There will always be competitions in all aspects of life to be better, bigger, higher, lower, cheaper, fatter, skinnier, and on and on. What would you nominate for inclusion in the list of World Record Foods? I’m just an average Joe with limited knowledge when it comes to rare foods with astronomical prices. Essentially, learning about what makes up world records in the culinary world — and why — was just a reminder that school is never out. My mother was right when she said one is never too old to learn.
Here are some interesting bits about food records, beyond the fact that they found their way into the Guinness World Records. Note that by the time you read this, some may no longer be the current records. However, it does not reduce the fascination.
White Truffles holds not only one record but two
White truffles are almost exclusively found in a specific region of Italy. They grow for only a few months each year. Some people refer to an Alba or Piedmont Truffle. White truffle is a type of mushroom that grows entirely under the ground. The roots of some hardwood trees like chestnut, hornbeam, oak and hazelnut have a symbiotic interdependence with the truffles. It is around the roots of those trees where a specific breed of pigs forages to find them.
The record: White truffles are one of the rarest foods globally, and therefore also the most expensive. A white truffle weighing 2.6 pounds or 1.2 Kilograms costs around $111.000 or 95,000 Euros.
Hot, hotter, hottest world record of chilies
I find it difficult to understand why people cultivate hotter and hotter chilies or peppers. Essentially, by my thinking, there is undoubtedly a limit to the heat people can enjoy. In 2007, the Ghost Chili cultivated by New Mexico State University took first prize for the world’s hottest chili.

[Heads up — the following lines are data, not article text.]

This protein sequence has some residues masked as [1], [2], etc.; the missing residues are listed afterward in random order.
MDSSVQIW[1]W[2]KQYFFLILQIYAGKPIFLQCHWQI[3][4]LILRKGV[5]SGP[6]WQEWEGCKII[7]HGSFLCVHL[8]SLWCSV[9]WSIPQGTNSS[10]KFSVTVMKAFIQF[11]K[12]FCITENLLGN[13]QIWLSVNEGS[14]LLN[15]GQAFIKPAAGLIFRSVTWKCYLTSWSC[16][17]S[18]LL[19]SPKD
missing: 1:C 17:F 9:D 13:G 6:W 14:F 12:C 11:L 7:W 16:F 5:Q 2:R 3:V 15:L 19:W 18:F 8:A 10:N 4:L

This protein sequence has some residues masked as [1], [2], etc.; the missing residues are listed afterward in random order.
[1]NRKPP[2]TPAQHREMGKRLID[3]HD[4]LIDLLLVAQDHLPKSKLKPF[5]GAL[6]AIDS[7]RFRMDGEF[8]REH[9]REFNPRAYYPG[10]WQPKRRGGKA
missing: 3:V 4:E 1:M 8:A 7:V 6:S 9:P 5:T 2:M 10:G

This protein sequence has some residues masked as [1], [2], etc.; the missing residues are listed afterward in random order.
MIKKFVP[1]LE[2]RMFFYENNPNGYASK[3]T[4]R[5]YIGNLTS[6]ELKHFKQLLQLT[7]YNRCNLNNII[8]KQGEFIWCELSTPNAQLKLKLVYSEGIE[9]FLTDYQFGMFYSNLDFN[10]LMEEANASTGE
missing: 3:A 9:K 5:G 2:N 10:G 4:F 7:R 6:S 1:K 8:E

However, in 2017, the Carolina Reaper, grown in a South Carolina greenhouse, took over. A description of the taste of this pepper is sweet and fruity for about one second. Immediately after that, it becomes molten lava.
The Carolina Reaper lost the top spot in 2018 when the Dragon’s Breath chili took over. The University of Nottingham in the U.K. was involved in the development of this record-breaking fireball. Most importantly, it was not cultivated to eat because it could cause severe burns, anaphylactic shock and even death. The developers say they grew it for medical use. How? The Dragon’s Breath chilies can serve as topical numbing anesthetics for people with allergies to regular anesthetics.
Record-breaking stinky cheese
The most pungent cheese in the world is Vieux Boulogne, according to U.K researchers at Cranfield University. Apparently, the pungent smell and the rind’s rich orange color result from the aging process. During the two-month process, cheese makers brush the skin of the cheese with beer. Essentially, the cow’s milk enzymes and their interaction with the beer-coated rind produce the indescribable whiff.
Descriptions of the smell vary. Some compare the smell to rotting leaves, mushrooms and wet earth. However, those with less sophisticated noses say the smell does not remind one of the cow’s udder but rather its behind. Most importantly, those brave enough to ignore the smell and take a bite say a pleasantly mellow and smooth cheese hides beneath the pungent rind.
Coffee beans gathered from the civet poop
I bet you have heard of Kopi Luwak, the most expensive, rarest coffee in the world. In Sumatra, Java, Bali, Sulawesi, and in East Timor, coffee farmers had problems with civets, a rare wild cat, eating the coffee berries from the plantations. The cats would eat the fruity part of the berries and swallow the pips (coffee beans) in the process. The coffee farmers were not happy with the losses. Consequently, they began collecting the undigested, fermented beans from the feces of the wild Asian palm civets.
Sadly, where there is money to be made, abuse is rampant. Large-scale, intensive farming took over the traditional process. In contrast to the old way, modern Kopi Luwak production involves battery cages holding palm civets. Furthermore, they force-feed the animals with total disregard of the ethical side of their pursuit of profits. The civets live in complete isolation in their tiny cages. They get no exercise, and their poor diet contributes to the high mortality rate.